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Leibee: Twitter’s self-care culture is toxic

Editor’s Note: All opinion section content reflects the views of the individual author only and does not represent a stance taken by The Collegian or its editorial board.

At face value, self-care makes a lot of sense. As a generation, we have navigated what it means to put our needs before the wants of others and separated actual self-care from just doing a face mask.


Recently, I have discovered a whole side of Twitter that takes self-care to an extreme and to a point where it is becoming toxic. This culture that Twitter has enabled preaches the idea that if people and relationships are not “serving you,” you should cut them off without any explanation. There are clear flaws in this mentality.

The hashtag “toxicpeople” on Twitter is a prime example of something that should not be taken at face value. The trend is to preach walking away from relationships and people that don’t serve you. Instead of resolving issues with others and practicing communication, the trend is to cut people off if they aren’t adding something positive to your life.

The hashtag itself provides the idea that we can label a person as toxic to begin with. How easy would life be if we could label people as good or bad, toxic or healthy and decide who needs to go and who gets to stay? It’s definitely not that simple.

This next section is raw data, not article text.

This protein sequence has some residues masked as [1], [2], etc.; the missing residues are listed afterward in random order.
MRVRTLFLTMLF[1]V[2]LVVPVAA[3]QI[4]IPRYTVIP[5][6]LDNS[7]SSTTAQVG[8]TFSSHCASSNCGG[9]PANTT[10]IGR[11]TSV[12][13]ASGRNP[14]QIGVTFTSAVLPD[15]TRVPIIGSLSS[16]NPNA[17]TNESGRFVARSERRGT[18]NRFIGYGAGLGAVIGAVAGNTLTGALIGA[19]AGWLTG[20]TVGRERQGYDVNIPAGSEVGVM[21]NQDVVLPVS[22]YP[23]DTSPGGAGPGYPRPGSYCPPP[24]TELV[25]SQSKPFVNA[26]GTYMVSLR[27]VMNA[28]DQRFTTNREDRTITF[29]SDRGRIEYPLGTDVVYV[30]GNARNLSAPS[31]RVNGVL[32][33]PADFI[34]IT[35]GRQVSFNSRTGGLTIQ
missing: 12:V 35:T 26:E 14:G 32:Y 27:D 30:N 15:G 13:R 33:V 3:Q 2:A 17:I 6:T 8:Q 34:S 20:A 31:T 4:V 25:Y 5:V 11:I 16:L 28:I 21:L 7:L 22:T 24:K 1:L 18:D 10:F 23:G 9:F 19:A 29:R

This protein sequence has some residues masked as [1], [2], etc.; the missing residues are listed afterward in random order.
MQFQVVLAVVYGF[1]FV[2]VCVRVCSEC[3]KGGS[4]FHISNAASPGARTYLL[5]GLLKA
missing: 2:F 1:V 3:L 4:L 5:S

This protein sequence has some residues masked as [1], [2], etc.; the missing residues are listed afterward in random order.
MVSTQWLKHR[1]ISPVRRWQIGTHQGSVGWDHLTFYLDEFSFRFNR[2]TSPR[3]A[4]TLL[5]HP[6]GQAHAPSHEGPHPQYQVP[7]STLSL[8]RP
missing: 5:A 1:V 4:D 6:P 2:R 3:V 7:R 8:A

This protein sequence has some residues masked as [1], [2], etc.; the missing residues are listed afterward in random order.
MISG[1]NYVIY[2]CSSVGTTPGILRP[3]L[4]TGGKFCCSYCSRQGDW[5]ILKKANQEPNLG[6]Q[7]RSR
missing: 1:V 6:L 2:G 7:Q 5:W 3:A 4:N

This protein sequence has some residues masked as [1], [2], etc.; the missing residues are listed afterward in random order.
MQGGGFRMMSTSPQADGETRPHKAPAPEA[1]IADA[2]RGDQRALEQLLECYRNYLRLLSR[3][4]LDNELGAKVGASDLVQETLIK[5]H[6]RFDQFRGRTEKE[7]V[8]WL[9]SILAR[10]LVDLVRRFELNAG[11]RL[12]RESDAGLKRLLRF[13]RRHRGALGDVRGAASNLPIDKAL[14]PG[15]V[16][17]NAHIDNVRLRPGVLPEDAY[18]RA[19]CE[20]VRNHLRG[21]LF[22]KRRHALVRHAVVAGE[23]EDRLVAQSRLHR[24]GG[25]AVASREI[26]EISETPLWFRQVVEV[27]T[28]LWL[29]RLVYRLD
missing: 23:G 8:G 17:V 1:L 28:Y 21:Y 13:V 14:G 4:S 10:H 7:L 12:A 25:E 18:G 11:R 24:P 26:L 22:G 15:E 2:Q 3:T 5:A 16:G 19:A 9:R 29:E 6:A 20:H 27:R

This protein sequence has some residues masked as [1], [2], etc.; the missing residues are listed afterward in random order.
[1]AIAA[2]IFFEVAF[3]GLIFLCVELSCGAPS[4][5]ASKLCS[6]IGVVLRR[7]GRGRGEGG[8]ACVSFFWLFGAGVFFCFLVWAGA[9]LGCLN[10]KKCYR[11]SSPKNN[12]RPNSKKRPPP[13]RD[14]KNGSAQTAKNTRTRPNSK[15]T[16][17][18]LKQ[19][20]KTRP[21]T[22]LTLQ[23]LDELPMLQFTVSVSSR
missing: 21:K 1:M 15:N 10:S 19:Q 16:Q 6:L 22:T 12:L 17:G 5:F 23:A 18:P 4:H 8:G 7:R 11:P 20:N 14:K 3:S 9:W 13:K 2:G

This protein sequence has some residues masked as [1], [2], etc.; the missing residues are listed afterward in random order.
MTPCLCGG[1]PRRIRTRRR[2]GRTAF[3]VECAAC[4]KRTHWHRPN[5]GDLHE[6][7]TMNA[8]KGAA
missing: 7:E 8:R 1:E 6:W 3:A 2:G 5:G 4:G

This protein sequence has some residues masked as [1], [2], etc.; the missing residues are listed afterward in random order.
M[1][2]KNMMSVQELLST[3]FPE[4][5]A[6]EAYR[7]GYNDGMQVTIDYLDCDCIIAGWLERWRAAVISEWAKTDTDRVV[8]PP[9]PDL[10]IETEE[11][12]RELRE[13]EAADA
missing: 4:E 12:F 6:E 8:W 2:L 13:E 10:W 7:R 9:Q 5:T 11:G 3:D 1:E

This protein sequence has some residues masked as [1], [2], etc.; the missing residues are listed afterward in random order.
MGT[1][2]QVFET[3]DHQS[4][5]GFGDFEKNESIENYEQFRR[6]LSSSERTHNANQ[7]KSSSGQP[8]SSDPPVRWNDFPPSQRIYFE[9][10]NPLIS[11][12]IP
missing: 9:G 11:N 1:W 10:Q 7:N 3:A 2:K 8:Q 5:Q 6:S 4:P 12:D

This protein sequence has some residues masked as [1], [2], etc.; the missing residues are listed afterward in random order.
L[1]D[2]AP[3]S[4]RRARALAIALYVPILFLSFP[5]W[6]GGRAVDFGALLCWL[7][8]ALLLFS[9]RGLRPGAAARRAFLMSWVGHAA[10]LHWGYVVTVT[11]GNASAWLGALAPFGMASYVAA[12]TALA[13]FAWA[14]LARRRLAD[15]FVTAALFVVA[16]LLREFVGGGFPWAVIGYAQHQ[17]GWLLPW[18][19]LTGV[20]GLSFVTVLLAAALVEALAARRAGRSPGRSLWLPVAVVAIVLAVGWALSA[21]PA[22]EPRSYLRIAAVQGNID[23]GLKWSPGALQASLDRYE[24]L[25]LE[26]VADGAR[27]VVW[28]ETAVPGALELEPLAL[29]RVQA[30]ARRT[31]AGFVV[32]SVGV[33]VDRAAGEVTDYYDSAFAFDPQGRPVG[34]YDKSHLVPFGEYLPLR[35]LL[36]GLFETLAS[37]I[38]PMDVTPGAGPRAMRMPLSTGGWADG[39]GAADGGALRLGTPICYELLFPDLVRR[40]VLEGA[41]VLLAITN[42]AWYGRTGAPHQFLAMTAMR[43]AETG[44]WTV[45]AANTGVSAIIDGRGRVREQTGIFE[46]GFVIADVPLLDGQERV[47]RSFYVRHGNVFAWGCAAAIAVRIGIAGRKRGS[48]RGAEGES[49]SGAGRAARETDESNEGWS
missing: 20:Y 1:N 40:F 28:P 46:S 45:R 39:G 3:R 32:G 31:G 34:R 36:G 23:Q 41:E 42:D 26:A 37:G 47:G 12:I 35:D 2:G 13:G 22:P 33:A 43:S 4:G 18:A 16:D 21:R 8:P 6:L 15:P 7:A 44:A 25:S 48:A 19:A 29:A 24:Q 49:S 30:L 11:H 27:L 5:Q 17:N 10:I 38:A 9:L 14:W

There are some people that can be unhealthy for you or drain more from you than you can handle, but that doesn’t necessarily make them toxic. That might just mean that relationship isn’t right for you, or that person needs to grow out of some behaviors before they can consistently be in your life.

While my colleague Madison Thompson agrees that we don’t owe anybody any explanation, if it’s necessary to remove someone from your life, it’s human decency to explain your reason for leaving the relationship. Unless the situation or relationship is dangerous, any relationship you have deserves closure. If you don’t feel you owe it to the other person, you at least owe it to yourself. 

Relationships are a good thing, but they also require time, patience and lots of nurturing. People in your life are not always there to serve a positive role — maybe they are there because they need that from you. If we only kept people around when they were at their best and adding positivity to our lives, chances are we’d all be pretty lonely.

Our society has recently embraced a very individualistic way of life. Social media says that our main priorities should always put ourselves first. 

This also seems like a bit of a flawed mindset. Again, relationships take attention and commitment. A partner likely will not be put into your life by the universe and require only minimal effort for the relationship to work. It’s human nature to want companionship, and it’s okay to prioritize a relationship before other things in your life.

Your version of self-care may actually be spending time with a partner and dedicating time to your relationship. It’s possible to love someone else while you are still working on yourself.